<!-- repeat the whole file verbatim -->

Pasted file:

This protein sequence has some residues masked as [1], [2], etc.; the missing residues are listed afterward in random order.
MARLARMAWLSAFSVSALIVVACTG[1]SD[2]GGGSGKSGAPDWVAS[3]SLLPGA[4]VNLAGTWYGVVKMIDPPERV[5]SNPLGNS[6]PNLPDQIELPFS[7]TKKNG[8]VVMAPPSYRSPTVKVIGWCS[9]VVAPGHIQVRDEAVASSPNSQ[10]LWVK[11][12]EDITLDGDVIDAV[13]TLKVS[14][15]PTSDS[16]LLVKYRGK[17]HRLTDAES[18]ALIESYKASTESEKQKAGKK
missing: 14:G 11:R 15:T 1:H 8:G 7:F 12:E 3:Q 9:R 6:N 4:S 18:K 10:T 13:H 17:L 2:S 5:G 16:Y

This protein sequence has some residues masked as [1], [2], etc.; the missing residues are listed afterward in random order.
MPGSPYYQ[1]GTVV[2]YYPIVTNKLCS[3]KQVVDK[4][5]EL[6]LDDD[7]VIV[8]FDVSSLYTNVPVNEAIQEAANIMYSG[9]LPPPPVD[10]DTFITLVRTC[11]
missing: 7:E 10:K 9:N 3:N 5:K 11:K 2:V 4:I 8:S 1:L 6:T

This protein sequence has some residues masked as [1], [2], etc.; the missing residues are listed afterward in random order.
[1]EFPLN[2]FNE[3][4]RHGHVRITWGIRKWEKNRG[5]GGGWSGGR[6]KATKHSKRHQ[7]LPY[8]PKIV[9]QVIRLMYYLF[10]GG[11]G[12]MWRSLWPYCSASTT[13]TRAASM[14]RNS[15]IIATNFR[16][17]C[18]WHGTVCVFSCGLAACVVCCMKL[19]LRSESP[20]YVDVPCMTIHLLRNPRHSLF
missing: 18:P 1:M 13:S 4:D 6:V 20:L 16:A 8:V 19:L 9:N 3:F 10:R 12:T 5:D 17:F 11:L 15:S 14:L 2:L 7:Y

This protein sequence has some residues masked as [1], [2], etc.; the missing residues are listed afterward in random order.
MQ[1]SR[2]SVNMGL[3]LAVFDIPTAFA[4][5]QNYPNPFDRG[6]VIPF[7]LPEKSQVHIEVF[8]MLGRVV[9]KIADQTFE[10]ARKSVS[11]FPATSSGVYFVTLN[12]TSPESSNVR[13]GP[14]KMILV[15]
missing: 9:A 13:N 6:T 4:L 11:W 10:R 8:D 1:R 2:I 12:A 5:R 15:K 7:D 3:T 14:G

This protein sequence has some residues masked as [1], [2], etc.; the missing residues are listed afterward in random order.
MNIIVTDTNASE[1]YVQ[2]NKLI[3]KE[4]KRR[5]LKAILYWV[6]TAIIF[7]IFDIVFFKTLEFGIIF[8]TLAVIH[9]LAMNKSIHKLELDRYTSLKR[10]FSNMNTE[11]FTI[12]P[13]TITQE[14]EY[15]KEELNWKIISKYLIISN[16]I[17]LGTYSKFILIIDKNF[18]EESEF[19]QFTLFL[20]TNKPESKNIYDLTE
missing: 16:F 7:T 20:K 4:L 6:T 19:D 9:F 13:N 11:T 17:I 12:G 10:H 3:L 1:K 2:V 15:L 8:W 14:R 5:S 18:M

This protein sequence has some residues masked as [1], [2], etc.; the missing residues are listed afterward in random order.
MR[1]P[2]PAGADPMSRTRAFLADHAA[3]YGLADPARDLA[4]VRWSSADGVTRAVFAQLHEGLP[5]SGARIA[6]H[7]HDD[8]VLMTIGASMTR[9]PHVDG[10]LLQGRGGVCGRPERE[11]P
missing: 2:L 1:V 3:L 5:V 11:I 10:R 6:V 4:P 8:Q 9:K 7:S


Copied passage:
This protein sequence has some residues masked as [1], [2], etc.; the missing residues are listed afterward in random order.
MARLARMAWLSAFSVSALIVVACTG[1]SD[2]GGGSGKSGAPDWVAS[3]SLLPGA[4]VNLAGTWYGVVKMIDPPERV[5]SNPLGNS[6]PNLPDQIELPFS[7]TKKNG[8]VVMAPPSYRSPTVKVIGWCS[9]VVAPGHIQVRDEAVASSPNSQ[10]LWVK[11][12]EDITLDGDVIDAV[13]TLKVS[14][15]PTSDS[16]LLVKYRGK[17]HRLTDAES[18]ALIESYKASTESEKQKAGKK
missing: 14:G 11:R 15:T 1:H 8:G 7:F 12:E 3:Q 9:R 6:N 4:S 18:K 10:T 13:H 17:L 2:S 5:G 16:Y

This protein sequence has some residues masked as [1], [2], etc.; the missing residues are listed afterward in random order.
MPGSPYYQ[1]GTVV[2]YYPIVTNKLCS[3]KQVVDK[4][5]EL[6]LDDD[7]VIV[8]FDVSSLYTNVPVNEAIQEAANIMYSG[9]LPPPPVD[10]DTFITLVRTC[11]
missing: 7:E 10:K 9:N 3:N 5:K 11:K 2:V 4:I 8:S 1:L 6:T

This protein sequence has some residues masked as [1], [2], etc.; the missing residues are listed afterward in random order.
[1]EFPLN[2]FNE[3][4]RHGHVRITWGIRKWEKNRG[5]GGGWSGGR[6]KATKHSKRHQ[7]LPY[8]PKIV[9]QVIRLMYYLF[10]GG[11]G[12]MWRSLWPYCSASTT[13]TRAASM[14]RNS[15]IIATNFR[16][17]C[18]WHGTVCVFSCGLAACVVCCMKL[19]LRSESP[20]YVDVPCMTIHLLRNPRHSLF
missing: 18:P 1:M 13:S 4:D 6:V 20:L 16:A 8:V 19:L 9:N 3:F 10:R 12:T 5:D 17:F 11:L 15:S 14:L 2:L 7:Y

This protein sequence has some residues masked as [1], [2], etc.; the missing residues are listed afterward in random order.
MQ[1]SR[2]SVNMGL[3]LAVFDIPTAFA[4][5]QNYPNPFDRG[6]VIPF[7]LPEKSQVHIEVF[8]MLGRVV[9]KIADQTFE[10]ARKSVS[11]FPATSSGVYFVTLN[12]TSPESSNVR[13]GP[14]KMILV[15]
missing: 9:A 13:N 6:T 4:L 11:W 10:R 8:D 1:R 2:I 12:A 5:R 15:K 7:D 3:T 14:G

This protein sequence has some residues masked as [1], [2], etc.; the missing residues are listed afterward in random order.
MNIIVTDTNASE[1]YVQ[2]NKLI[3]KE[4]KRR[5]LKAILYWV[6]TAIIF[7]IFDIVFFKTLEFGIIF[8]TLAVIH[9]LAMNKSIHKLELDRYTSLKR[10]FSNMNTE[11]FTI[12]P[13]TITQE[14]EY[15]KEELNWKIISKYLIISN[16]I[17]LGTYSKFILIIDKNF[18]EESEF[19]QFTLFL[20]TNKPESKNIYDLTE
missing: 16:F 7:T 20:K 4:L 6:T 19:D 9:F 13:N 11:T 17:I 12:G 10:H 3:L 1:K 2:V 15:L 8:W 14:R 5:S 18:M

This protein sequence has some residues masked as [1], [2], etc.; the missing residues are listed afterward in random order.
MR[1]P[2]PAGADPMSRTRAFLADHAA[3]YGLADPARDLA[4]VRWSSADGVTRAVFAQLHEGLP[5]SGARIA[6]H[7]HDD[8]VLMTIGASMTR[9]PHVDG[10]LLQGRGGVCGRPERE[11]P
missing: 2:L 1:V 3:L 5:V 11:I 10:R 6:V 4:P 8:Q 9:K 7:S